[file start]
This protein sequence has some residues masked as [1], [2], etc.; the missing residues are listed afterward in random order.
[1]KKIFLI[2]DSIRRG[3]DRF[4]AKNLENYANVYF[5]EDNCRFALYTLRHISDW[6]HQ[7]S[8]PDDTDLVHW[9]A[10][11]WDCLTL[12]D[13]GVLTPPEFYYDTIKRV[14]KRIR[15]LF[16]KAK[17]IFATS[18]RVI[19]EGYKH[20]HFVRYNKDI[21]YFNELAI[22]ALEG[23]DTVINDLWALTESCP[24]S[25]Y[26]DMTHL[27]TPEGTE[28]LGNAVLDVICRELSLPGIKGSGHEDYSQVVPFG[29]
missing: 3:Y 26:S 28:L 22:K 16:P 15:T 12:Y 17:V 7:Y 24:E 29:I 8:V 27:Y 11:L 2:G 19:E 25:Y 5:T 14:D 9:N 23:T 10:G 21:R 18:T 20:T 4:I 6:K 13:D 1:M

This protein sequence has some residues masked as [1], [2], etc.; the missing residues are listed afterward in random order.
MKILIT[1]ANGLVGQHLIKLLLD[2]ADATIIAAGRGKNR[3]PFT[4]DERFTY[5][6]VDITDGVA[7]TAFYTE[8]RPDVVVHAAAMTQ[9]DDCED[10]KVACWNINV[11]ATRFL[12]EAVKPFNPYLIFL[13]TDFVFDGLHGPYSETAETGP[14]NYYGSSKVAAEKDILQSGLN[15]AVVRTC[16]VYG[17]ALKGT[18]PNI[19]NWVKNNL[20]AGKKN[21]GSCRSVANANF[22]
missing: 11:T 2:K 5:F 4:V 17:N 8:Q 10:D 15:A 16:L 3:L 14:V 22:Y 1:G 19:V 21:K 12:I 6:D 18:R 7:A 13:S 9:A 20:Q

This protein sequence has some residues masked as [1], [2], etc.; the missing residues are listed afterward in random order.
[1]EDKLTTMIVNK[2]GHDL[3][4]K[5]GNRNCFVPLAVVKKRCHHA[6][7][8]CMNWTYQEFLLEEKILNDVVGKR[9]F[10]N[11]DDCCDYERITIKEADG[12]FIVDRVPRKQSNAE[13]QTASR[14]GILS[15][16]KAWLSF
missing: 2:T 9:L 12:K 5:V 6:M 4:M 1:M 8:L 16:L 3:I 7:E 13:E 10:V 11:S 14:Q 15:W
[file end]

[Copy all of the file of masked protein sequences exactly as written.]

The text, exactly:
This protein sequence has some residues masked as [1], [2], etc.; the missing residues are listed afterward in random order.
[1]KKIFLI[2]DSIRRG[3]DRF[4]AKNLENYANVYF[5]EDNCRFALYTLRHISDW[6]HQ[7]S[8]PDDTDLVHW[9]A[10][11]WDCLTL[12]D[13]GVLTPPEFYYDTIKRV[14]KRIR[15]LF[16]KAK[17]IFATS[18]RVI[19]EGYKH[20]HFVRYNKDI[21]YFNELAI[22]ALEG[23]DTVINDLWALTESCP[24]S[25]Y[26]DMTHL[27]TPEGTE[28]LGNAVLDVICRELSLPGIKGSGHEDYSQVVPFG[29]
missing: 3:Y 26:S 28:L 22:K 16:P 15:T 12:Y 17:V 7:Y 24:E 29:I 8:V 27:Y 11:L 2:G 19:E 25:Y 5:T 14:D 9:N 23:T 10:G 21:R 18:T 20:T 4:I 6:K 13:D 1:M

This protein sequence has some residues masked as [1], [2], etc.; the missing residues are listed afterward in random order.
MKILIT[1]ANGLVGQHLIKLLLD[2]ADATIIAAGRGKNR[3]PFT[4]DERFTY[5][6]VDITDGVA[7]TAFYTE[8]RPDVVVHAAAMTQ[9]DDCED[10]KVACWNINV[11]ATRFL[12]EAVKPFNPYLIFL[13]TDFVFDGLHGPYSETAETGP[14]NYYGSSKVAAEKDILQSGLN[15]AVVRTC[16]VYG[17]ALKGT[18]PNI[19]NWVKNNL[20]AGKKN[21]GSCRSVANANF[22]
missing: 11:T 2:K 5:F 4:V 17:N 8:Q 10:D 15:A 16:L 3:L 14:V 22:Y 1:G 19:V 21:K 12:I 6:D 18:R 7:A 13:S 9:A 20:Q

This protein sequence has some residues masked as [1], [2], etc.; the missing residues are listed afterward in random order.
[1]EDKLTTMIVNK[2]GHDL[3][4]K[5]GNRNCFVPLAVVKKRCHHA[6][7][8]CMNWTYQEFLLEEKILNDVVGKR[9]F[10]N[11]DDCCDYERITIKEADG[12]FIVDRVPRKQSNAE[13]QTASR[14]GILS[15][16]KAWLSF
missing: 2:T 9:L 12:K 5:V 6:M 4:M 1:M 8:L 16:L 3:I 7:E 13:E 10:V 11:S 14:Q 15:W